5 Fun Videos to Help Working Parents Cope with Pandemic Stress

by | Sep 20, 2021 | Behavior, Business, Coaching Tools, Health, HR, Play, Wellness

Play is Self-Care

In this article, working parents of young children (and their employers, HR managers, and CPOs) will find quick solutions to help cope with pandemic job stress and build resilience at work and at home.
Surprisingly, the solution lies in children.

Stress Levels of Working Parents are High

In the latest LinkedIn Workforce Insight newsletter, George Anders reports about “People who’ve begun using the opening minutes of a Zoom or Teams call to vomit out everything that’s been happening to them lately,” and warns about alarming stress levels.

While presenting factors of stress at the turn of the 19th month of COVID-19, Anders also quotes Kevin Delaney, CEO of Charter, whose mission is to transform every workplace: “Schools and caregiving have not come back to normal.”

For working parents of young children, the sources of pandemic stress are then at least three:

  • customers
  • coworkers
  • education or caregiving services

Your Children Can Help You Reduce Pandemic Stress

Right after reading the Workforce Insight’s article, I bumped into an inspiring quote by American author Joseph Chilton Pearce:

“Play is the only way that the highest intelligence of humankind can unfold.”

Let’s approach the stress issue with intelligence, then.
Playing children learn by using their bodies to perceive, sense, and move. Playing with them while following their approach to life could help us stop overthinking and build anxiety.

Imagine your children can help you cope with stress. I want all the stressed working parents out there to play with their children! I like working parents to reduce high levels of stress through a playful self-care strategy that everyone can implement in their household.

How to Play with Your Children and Cope with Pandemic Stress

Play games that involve positive social interactions, sensory experiences, movement, and imagination.
The goal is to help you relax and strengthen social skills that will help you avoid overexposure to stress.


Your children need you to be a fair player and avoid setting up academic educational moments for them. Enjoy their company, listen to their ideas, and let them lead. This way, everybody will benefit from playing together.

Here are five sensory-play activities that will help you and your family manage stress and may also change how you use the opening minutes of a Zoom or Team call.

5 Sensory-play Videos to Help Working Parents Cope with Pandemic Stress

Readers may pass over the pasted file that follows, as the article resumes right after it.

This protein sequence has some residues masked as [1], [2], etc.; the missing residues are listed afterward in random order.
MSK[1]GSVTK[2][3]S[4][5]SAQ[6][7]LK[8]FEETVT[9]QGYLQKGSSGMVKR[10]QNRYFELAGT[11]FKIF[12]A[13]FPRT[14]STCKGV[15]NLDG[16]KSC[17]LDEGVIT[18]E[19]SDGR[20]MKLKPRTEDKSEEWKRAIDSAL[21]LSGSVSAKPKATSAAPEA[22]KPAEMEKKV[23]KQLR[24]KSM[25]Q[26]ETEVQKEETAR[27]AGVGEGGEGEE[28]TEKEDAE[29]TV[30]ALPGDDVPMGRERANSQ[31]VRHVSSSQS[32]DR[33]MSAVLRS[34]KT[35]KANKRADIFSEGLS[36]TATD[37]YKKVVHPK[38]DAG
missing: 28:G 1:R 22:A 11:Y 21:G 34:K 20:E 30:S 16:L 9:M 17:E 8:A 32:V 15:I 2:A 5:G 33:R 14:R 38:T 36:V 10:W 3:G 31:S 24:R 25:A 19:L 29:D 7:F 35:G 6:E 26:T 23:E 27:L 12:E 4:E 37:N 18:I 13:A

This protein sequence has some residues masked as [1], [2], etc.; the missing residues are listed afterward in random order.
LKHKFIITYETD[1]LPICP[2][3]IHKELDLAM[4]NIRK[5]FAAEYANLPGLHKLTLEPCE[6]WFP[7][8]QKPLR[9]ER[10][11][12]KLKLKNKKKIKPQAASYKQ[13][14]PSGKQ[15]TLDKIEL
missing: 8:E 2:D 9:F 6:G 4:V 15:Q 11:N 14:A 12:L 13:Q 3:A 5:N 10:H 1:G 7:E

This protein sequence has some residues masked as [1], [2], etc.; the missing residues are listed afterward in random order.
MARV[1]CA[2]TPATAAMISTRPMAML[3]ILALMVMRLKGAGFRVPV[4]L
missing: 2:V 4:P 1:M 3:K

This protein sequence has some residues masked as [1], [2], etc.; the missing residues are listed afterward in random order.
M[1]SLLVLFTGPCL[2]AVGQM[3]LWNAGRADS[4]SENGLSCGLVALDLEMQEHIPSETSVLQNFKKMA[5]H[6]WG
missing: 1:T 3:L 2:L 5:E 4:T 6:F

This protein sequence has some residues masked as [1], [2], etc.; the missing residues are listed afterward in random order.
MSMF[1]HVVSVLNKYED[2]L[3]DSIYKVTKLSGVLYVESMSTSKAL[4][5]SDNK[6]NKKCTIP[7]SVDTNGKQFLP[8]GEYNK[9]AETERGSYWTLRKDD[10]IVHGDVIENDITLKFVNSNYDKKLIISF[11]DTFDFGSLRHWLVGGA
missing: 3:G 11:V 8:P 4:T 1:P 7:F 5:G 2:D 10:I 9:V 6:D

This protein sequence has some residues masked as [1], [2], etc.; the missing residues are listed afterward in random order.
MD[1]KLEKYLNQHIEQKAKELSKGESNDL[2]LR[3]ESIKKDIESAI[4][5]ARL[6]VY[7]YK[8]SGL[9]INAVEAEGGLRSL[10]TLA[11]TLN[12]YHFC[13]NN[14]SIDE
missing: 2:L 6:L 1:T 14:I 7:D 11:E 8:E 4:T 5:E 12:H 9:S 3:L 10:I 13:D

1. Open a Flight School in Five Minutes

At Embodied Learning, we use this game in experiential team building and coaching sessions to work on leadership (person and paper sheet: who is leading who?), collaboration skills, and problem-solving.
In 1:1 coaching, we use the same game to explore the role of pace, proprioception (awareness of the position and movement of the body), and motivation in internal communication.
Finding a balance between gravity and levity – while having fun – is a fantastic emotional skill that greatly helps deal with stress.

2. Create a Fountain With a Soup Pot in Seconds

This activity is very popular in Embodied Learning 1:1 coaching for leaders. It’s all about boosting life skills such as time management, motivation, and intuition. It has to do with self-awareness, humility, and the predisposition to fail and learn from experience.

3. “The Goal is the Journey” in Your Driveway

Cope with stress by designing and building the best way to reward yourself. Creating a labyrinth is a great way to physically experience challenges along a process and understand how your embodied cognition plays a role in reducing stress at work.

4. Can You Hear Yourself?

Cognitive scientists say: “The body is the most powerful social and emotional sense organ humans have.”
While having fun building this simple bodily music instrument, take time to “listen” to yourself and your body.

5. Your Waterspout is an Organ Pipe  

Ultimately, you cope with stress as soon as you can stop. This outdoor activity helps you and everybody in your family stop and shift focus on things you can approach differently in your everyday life.

Tommaso Lana - Embodied Learning - Experiential Team Building

About the Author

Tommaso Lana

Tommaso Lana is an award-winning trainer, performance artist, and consultant, founder of Embodied Learning.

Embodied Learning is a multidisciplinary experiential training program for people of all ages that enhances communication and collaboration skills through sensory play, movement, and imagination.

With his Embodied Learning projects, coaching, and professional development training sessions, Tommaso has been serving teams, managers, and administrators at Caltech, Google, WeWork, The Smithsonian Institution, NAEYC, Los Angeles Public Library, New York Public Library, and more.

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tom@embodiedlearning.co

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